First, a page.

The Strategist

Experts: Crypto currencies are not reliable

01/22/2018 - 09:56

According to cybersecurity experts, crypto-currencies and the blockchain technology itself are not as resistant to theft and burglary as it is commonly believed. In less than a decade, criminals managed to steal at least $ 1.2 billion from users and exchanges accounts in Bitcoin and Ethereum.

Marco Verch via flickr
Marco Verch via flickr
In January, the world's first fully decentralized payment system - Bitcoin - turned nine years old. Its technical base - a public data register, copies of which are stored on the computers of system participants - was supposed to ensure the safety of users and protect them from fraud. Indeed, there have been no recorded cases of Bitcoin blockchain’s breach.

However, this did not prevent hackers from stealing from users of the system hundreds of millions of dollars in bitcoins. They are successfully attacking crypto exchanges or users' computers, where their wallets with crypto-currency are stored.

Lex Sokolin, a head of the fintech division of the research company Autonomous Research LLP, told Bloomberg that in less than ten years the amount of money stolen by hackers from the owners of the two most popular crypto-currencies (Bitcoin and Ethereum) amounted to $ 1.2 billion without taking into account currency fluctuations. If the attackers decided to cash these funds now, then they would have tens of billions of dollars on their accounts. After all, only in 2017 the cost of one bitcoin, for example, has grown from $ 1 thousand to $ 18 thousand and in early January, his rate reached $ 20 thousand. "It seems that hacker attacks on crypto-currencies bring criminals $ 200 million a year, - said Mr. Sokolin. At the same time, according to his company's calculations, 14% of the bitcoins and ethers released during all these years got in the hands of hackers.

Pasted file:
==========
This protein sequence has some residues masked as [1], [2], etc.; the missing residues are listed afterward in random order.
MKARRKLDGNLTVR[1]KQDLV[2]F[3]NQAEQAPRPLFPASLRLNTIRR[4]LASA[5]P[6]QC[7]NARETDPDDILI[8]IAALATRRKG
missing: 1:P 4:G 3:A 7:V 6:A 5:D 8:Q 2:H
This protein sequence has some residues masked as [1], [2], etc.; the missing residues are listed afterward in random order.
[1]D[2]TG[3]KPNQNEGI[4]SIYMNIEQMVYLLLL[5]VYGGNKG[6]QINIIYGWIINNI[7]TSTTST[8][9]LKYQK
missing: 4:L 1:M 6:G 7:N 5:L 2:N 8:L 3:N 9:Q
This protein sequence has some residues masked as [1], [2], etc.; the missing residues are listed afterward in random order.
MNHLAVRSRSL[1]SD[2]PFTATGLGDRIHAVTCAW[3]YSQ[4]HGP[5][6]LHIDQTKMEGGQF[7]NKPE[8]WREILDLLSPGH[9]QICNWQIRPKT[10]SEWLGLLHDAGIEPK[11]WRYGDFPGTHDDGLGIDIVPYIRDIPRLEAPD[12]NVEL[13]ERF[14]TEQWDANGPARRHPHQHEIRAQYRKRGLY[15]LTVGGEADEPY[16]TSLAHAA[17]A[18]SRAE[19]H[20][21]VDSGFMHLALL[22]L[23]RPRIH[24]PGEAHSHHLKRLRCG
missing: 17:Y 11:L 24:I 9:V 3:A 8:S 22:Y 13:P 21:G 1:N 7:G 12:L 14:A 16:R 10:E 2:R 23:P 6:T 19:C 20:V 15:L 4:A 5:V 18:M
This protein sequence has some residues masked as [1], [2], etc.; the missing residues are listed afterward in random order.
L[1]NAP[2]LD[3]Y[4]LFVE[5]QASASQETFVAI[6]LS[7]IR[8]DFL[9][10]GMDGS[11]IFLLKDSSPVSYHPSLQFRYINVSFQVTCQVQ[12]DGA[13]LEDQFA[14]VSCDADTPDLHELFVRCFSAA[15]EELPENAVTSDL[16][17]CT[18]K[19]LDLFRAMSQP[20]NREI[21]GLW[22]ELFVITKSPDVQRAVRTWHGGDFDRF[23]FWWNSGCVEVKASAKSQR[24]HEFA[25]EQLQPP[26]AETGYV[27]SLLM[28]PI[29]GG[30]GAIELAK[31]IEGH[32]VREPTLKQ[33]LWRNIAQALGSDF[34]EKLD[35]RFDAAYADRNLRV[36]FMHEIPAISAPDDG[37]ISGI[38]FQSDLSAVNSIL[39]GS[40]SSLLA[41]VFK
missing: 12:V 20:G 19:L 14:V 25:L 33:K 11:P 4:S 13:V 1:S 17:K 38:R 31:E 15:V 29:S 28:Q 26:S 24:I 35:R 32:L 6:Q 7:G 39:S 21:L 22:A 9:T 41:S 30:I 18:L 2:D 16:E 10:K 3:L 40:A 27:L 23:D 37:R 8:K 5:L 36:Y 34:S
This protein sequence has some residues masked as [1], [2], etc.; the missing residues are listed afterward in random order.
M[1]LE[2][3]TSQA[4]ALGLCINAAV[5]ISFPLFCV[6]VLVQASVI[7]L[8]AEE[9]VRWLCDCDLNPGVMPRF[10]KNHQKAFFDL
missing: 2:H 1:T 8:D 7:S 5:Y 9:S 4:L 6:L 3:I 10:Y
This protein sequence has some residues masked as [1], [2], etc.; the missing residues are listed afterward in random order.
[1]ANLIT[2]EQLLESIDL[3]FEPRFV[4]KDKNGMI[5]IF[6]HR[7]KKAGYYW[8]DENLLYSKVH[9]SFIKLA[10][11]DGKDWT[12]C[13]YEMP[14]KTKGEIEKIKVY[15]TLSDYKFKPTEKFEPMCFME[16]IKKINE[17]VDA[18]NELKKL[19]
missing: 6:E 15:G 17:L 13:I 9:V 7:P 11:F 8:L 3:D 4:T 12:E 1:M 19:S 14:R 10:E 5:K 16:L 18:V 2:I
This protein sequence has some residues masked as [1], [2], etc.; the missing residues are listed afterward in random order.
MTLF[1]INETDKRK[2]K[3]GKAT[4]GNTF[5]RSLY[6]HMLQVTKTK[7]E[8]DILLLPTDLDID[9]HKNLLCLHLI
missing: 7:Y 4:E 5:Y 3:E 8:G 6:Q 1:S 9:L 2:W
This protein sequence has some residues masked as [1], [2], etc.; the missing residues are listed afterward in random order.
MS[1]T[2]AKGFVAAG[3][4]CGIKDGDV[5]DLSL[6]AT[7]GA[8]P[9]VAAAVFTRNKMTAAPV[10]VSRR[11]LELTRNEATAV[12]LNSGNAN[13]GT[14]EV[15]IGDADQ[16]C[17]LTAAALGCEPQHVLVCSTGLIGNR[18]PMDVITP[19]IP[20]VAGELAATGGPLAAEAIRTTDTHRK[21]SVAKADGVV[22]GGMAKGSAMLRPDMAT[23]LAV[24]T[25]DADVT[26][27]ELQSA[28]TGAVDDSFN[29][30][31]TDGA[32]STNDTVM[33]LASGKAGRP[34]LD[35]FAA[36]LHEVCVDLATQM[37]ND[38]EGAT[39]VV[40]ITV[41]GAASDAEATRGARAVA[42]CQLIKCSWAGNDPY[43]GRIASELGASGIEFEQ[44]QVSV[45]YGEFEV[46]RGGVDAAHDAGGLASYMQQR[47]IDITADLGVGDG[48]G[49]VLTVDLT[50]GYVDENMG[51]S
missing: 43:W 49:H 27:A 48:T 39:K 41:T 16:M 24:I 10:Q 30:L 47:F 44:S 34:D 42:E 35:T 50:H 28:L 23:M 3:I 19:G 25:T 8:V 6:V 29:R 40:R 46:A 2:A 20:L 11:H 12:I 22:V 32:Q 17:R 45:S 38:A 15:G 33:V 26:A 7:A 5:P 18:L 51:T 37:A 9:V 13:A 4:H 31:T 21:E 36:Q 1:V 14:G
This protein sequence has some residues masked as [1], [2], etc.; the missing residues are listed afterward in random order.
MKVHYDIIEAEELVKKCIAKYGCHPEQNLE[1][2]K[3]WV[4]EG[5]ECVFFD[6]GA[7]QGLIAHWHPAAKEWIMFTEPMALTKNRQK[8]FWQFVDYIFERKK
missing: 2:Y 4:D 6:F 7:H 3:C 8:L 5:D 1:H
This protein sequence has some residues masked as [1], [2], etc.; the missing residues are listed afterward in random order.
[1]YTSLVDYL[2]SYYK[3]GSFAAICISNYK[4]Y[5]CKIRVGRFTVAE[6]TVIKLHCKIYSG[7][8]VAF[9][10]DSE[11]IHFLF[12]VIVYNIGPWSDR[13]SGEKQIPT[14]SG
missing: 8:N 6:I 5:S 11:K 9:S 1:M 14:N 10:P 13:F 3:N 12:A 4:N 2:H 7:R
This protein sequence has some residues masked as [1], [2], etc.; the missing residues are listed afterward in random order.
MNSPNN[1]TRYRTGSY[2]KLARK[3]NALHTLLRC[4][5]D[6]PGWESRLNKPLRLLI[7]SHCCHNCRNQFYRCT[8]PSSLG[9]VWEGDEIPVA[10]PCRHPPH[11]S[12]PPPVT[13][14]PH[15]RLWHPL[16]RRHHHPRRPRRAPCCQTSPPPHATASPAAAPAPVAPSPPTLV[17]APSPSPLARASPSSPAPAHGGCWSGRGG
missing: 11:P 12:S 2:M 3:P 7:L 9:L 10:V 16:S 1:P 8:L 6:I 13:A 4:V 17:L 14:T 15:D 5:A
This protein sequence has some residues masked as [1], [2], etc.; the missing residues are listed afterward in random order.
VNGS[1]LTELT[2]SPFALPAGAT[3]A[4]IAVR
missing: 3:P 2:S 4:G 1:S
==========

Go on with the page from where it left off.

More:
According to the general director of WinterGreen Research, Susan Eustis, the theft of crypto-currencies cost companies and governments $ 11.3 billion. This translates into lost tax deductions from transactions for the purchase of digital currency and transactions conducted outside the law.

However, experts in the field of cybersecurity say that the public registries themselves are also very vulnerable to hacking. Their reliability largely depends on the scale of the network and the number of miners. After all, they ensure the correct operation of the system. However, today the number of detachments is so huge, and their scale is so small that breaking their work is not a big deal for hackers. In addition, often vulnerabilities penetrate the blockchain at the stage of writing computer code for them. "Every case of application (blockchain) has its own problems. So, the more blockchains, the more difficult it is to ensure the security of all of them," explained Matt Suiche, head of the provider of cyber security services, Comae Technologies, to Bloomberg. That's why he sees only one global solution to this problem - to wait until the blockchain market comes to a state with two or three dominant projects.